The Dow Jones Industrials (DJINDICES:^DJI) fell sharply out of the gate on Thursday, as investors worried about a troubling report on consumer spending and responded to hawkish comments from a regional Federal Reserve Bank president. As of 11 a.m. EDT, the Dow was down 80 points after having been off by triple digits earlier in the day. Among the worst performers were JPMorgan Chase (NYSE:JPM) and Microsoft (NASDAQ:MSFT), each of which responded at least in part to the news of the day, as well as to their own stock-specific issues.
JPMorgan Chase dropped almost 1% after St. Louis Federal Reserve Bank President James Bullard suggested a steeper potential upward move in interest rates on a faster time frame than many investors were expecting, with possible ramifications for its business. Bullard said that with the economy performing fairly well and unemployment falling back toward acceptable levels, rising inflationary pressures are likely to get more attention from the Federal Open Market Committee going forward. That could lead the Fed to raise short-term interest rates as early as the first quarter of 2015, up to a year earlier than less hawkish economists believe is likely. JPMorgan has tried to take advantage of the low-rate environment to boost certain aspects of its business, with a recent $300 million offering of nonagency-backed mortgage bonds showing its willingness to innovate in search of higher profit. Yet higher short-term rates could squeeze net interest margins and further hamper its mortgage origination business, leading to possible problems for growth down the road.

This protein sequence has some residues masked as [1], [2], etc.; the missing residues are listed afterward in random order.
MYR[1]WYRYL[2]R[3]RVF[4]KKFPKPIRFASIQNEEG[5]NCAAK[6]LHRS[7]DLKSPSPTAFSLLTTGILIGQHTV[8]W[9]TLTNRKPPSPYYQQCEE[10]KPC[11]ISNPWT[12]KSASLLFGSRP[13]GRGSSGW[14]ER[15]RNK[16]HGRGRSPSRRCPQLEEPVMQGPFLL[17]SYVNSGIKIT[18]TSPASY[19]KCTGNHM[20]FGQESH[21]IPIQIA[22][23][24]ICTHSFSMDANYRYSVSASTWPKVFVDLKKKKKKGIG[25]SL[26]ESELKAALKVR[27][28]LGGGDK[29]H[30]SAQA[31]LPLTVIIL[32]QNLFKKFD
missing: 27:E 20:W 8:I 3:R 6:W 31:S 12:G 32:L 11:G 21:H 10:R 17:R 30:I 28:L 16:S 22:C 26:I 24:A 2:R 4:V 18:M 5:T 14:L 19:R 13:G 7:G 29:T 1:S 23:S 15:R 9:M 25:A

Meanwhile, Microsoft's 1.2% decline came after reports that consumer spending trailed gains in personal income last month, with people holding back on purchases and boosting their savings rates. Microsoft isn't necessarily the company most sensitive to spending trends, but its emphasis on mobile devices, software for personal computers, and gaming consoles has left it increasingly vulnerable to the whims of the consumer economy. With people spending less, Microsoft can't necessarily assume that they'll buy new products like the Surface Pro 3, and therefore the tech giant will have to rely more on spending from large enterprise customers and other businesses to pick up the slack. In a world in which hype can drive tech purchasing, sluggish consumers are the last thing Microsoft needs right now.
For the Dow Jones Industrials to recover, it will need help from both consumers and the Fed. If today's troubling trends continue, they could spell longer-term trouble for the index throughout the rest of 2014.